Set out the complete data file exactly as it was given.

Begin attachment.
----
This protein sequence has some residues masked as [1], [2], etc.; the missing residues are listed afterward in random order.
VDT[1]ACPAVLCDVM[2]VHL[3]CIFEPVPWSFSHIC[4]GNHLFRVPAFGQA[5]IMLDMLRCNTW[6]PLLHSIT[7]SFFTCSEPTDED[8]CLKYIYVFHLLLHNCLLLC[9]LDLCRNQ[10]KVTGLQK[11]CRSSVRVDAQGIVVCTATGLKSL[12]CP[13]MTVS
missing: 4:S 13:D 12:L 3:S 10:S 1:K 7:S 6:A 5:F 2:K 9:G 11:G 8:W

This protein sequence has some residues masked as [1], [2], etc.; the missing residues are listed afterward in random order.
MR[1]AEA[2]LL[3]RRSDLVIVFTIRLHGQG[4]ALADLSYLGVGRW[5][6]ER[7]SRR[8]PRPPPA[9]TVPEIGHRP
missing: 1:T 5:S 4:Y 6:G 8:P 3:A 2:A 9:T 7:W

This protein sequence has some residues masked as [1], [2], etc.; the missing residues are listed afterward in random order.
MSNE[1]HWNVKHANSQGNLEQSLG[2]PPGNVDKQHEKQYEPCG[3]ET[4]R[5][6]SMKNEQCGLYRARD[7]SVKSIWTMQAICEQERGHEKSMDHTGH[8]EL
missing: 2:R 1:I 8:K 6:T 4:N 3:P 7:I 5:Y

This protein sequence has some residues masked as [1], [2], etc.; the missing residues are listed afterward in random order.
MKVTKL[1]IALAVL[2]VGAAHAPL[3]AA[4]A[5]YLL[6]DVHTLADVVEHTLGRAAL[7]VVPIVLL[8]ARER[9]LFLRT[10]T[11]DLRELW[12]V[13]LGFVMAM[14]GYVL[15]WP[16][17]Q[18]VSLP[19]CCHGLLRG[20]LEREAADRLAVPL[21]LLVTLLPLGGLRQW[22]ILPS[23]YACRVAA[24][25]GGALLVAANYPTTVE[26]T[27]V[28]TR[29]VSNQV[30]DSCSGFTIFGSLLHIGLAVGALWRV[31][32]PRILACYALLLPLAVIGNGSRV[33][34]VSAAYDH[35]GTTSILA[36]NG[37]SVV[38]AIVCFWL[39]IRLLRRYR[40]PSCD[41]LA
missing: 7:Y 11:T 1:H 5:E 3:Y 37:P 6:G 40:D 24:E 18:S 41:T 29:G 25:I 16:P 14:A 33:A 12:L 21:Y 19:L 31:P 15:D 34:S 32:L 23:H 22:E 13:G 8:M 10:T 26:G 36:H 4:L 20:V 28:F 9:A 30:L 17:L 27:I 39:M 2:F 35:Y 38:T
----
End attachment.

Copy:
This protein sequence has some residues masked as [1], [2], etc.; the missing residues are listed afterward in random order.
VDT[1]ACPAVLCDVM[2]VHL[3]CIFEPVPWSFSHIC[4]GNHLFRVPAFGQA[5]IMLDMLRCNTW[6]PLLHSIT[7]SFFTCSEPTDED[8]CLKYIYVFHLLLHNCLLLC[9]LDLCRNQ[10]KVTGLQK[11]CRSSVRVDAQGIVVCTATGLKSL[12]CP[13]MTVS
missing: 4:S 13:D 12:L 3:S 10:S 1:K 7:S 6:A 5:F 2:K 9:G 11:G 8:W

This protein sequence has some residues masked as [1], [2], etc.; the missing residues are listed afterward in random order.
MR[1]AEA[2]LL[3]RRSDLVIVFTIRLHGQG[4]ALADLSYLGVGRW[5][6]ER[7]SRR[8]PRPPPA[9]TVPEIGHRP
missing: 1:T 5:S 4:Y 6:G 8:P 3:A 2:A 9:T 7:W

This protein sequence has some residues masked as [1], [2], etc.; the missing residues are listed afterward in random order.
MSNE[1]HWNVKHANSQGNLEQSLG[2]PPGNVDKQHEKQYEPCG[3]ET[4]R[5][6]SMKNEQCGLYRARD[7]SVKSIWTMQAICEQERGHEKSMDHTGH[8]EL
missing: 2:R 1:I 8:K 6:T 4:N 3:P 7:I 5:Y

This protein sequence has some residues masked as [1], [2], etc.; the missing residues are listed afterward in random order.
MKVTKL[1]IALAVL[2]VGAAHAPL[3]AA[4]A[5]YLL[6]DVHTLADVVEHTLGRAAL[7]VVPIVLL[8]ARER[9]LFLRT[10]T[11]DLRELW[12]V[13]LGFVMAM[14]GYVL[15]WP[16][17]Q[18]VSLP[19]CCHGLLRG[20]LEREAADRLAVPL[21]LLVTLLPLGGLRQW[22]ILPS[23]YACRVAA[24][25]GGALLVAANYPTTVE[26]T[27]V[28]TR[29]VSNQV[30]DSCSGFTIFGSLLHIGLAVGALWRV[31][32]PRILACYALLLPLAVIGNGSRV[33][34]VSAAYDH[35]GTTSILA[36]NG[37]SVV[38]AIVCFWL[39]IRLLRRYR[40]PSCD[41]LA
missing: 7:Y 11:T 1:H 5:E 3:Y 37:P 6:G 40:D 24:E 18:S 41:T 29:G 25:I 16:P 14:A 33:A 12:L 21:Y 19:L 31:P 15:D 34:S 32:L 23:H 22:E 13:G 8:M 10:T 26:G 36:H 4:L 20:V 28:F 9:A 30:L 17:L 27:I 39:M 2:F 35:Y 38:T